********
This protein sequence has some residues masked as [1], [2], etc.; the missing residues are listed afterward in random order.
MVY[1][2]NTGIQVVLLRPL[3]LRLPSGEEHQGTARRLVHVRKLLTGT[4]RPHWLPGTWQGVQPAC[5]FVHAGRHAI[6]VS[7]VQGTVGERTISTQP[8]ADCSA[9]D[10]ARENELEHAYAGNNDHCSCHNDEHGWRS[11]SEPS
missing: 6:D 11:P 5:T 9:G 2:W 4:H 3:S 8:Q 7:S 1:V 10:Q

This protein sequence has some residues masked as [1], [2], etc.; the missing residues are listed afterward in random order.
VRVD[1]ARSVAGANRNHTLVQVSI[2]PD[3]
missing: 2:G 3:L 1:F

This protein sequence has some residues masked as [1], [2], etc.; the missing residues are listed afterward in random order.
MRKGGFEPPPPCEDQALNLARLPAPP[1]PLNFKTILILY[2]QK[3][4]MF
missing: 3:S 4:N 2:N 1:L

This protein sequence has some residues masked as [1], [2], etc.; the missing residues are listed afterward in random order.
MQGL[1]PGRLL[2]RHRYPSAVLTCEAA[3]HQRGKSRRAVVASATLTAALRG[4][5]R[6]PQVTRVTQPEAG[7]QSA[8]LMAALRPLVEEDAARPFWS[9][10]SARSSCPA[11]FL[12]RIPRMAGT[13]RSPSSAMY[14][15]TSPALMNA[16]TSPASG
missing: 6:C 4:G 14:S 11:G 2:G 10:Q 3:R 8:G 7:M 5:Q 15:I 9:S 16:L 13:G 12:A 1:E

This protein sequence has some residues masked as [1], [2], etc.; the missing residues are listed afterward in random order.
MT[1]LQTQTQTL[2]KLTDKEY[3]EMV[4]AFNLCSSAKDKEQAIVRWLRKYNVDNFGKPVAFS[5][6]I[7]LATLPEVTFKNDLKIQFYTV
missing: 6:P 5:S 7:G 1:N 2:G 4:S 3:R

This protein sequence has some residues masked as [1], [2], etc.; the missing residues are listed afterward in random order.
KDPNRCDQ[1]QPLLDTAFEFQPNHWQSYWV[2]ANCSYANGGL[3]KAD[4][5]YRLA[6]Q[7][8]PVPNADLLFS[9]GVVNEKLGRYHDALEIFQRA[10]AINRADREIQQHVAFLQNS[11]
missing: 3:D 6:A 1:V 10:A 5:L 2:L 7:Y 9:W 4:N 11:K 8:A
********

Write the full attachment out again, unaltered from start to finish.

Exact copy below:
This protein sequence has some residues masked as [1], [2], etc.; the missing residues are listed afterward in random order.
MVY[1][2]NTGIQVVLLRPL[3]LRLPSGEEHQGTARRLVHVRKLLTGT[4]RPHWLPGTWQGVQPAC[5]FVHAGRHAI[6]VS[7]VQGTVGERTISTQP[8]ADCSA[9]D[10]ARENELEHAYAGNNDHCSCHNDEHGWRS[11]SEPS
missing: 6:D 11:P 5:T 9:G 2:W 4:H 3:S 8:Q 7:S 1:V 10:Q

This protein sequence has some residues masked as [1], [2], etc.; the missing residues are listed afterward in random order.
VRVD[1]ARSVAGANRNHTLVQVSI[2]PD[3]
missing: 2:G 3:L 1:F

This protein sequence has some residues masked as [1], [2], etc.; the missing residues are listed afterward in random order.
MRKGGFEPPPPCEDQALNLARLPAPP[1]PLNFKTILILY[2]QK[3][4]MF
missing: 3:S 4:N 2:N 1:L

This protein sequence has some residues masked as [1], [2], etc.; the missing residues are listed afterward in random order.
MQGL[1]PGRLL[2]RHRYPSAVLTCEAA[3]HQRGKSRRAVVASATLTAALRG[4][5]R[6]PQVTRVTQPEAG[7]QSA[8]LMAALRPLVEEDAARPFWS[9][10]SARSSCPA[11]FL[12]RIPRMAGT[13]RSPSSAMY[14][15]TSPALMNA[16]TSPASG
missing: 6:C 4:G 14:S 11:G 2:G 10:Q 3:R 8:G 7:M 5:Q 15:I 9:S 16:L 13:G 12:A 1:E

This protein sequence has some residues masked as [1], [2], etc.; the missing residues are listed afterward in random order.
MT[1]LQTQTQTL[2]KLTDKEY[3]EMV[4]AFNLCSSAKDKEQAIVRWLRKYNVDNFGKPVAFS[5][6]I[7]LATLPEVTFKNDLKIQFYTV
missing: 6:P 5:S 7:G 1:N 2:G 4:S 3:R

This protein sequence has some residues masked as [1], [2], etc.; the missing residues are listed afterward in random order.
KDPNRCDQ[1]QPLLDTAFEFQPNHWQSYWV[2]ANCSYANGGL[3]KAD[4][5]YRLA[6]Q[7][8]PVPNADLLFS[9]GVVNEKLGRYHDALEIFQRA[10]AINRADREIQQHVAFLQNS[11]
missing: 3:D 6:A 1:V 10:A 5:L 2:L 7:Y 9:W 4:N 11:K 8:A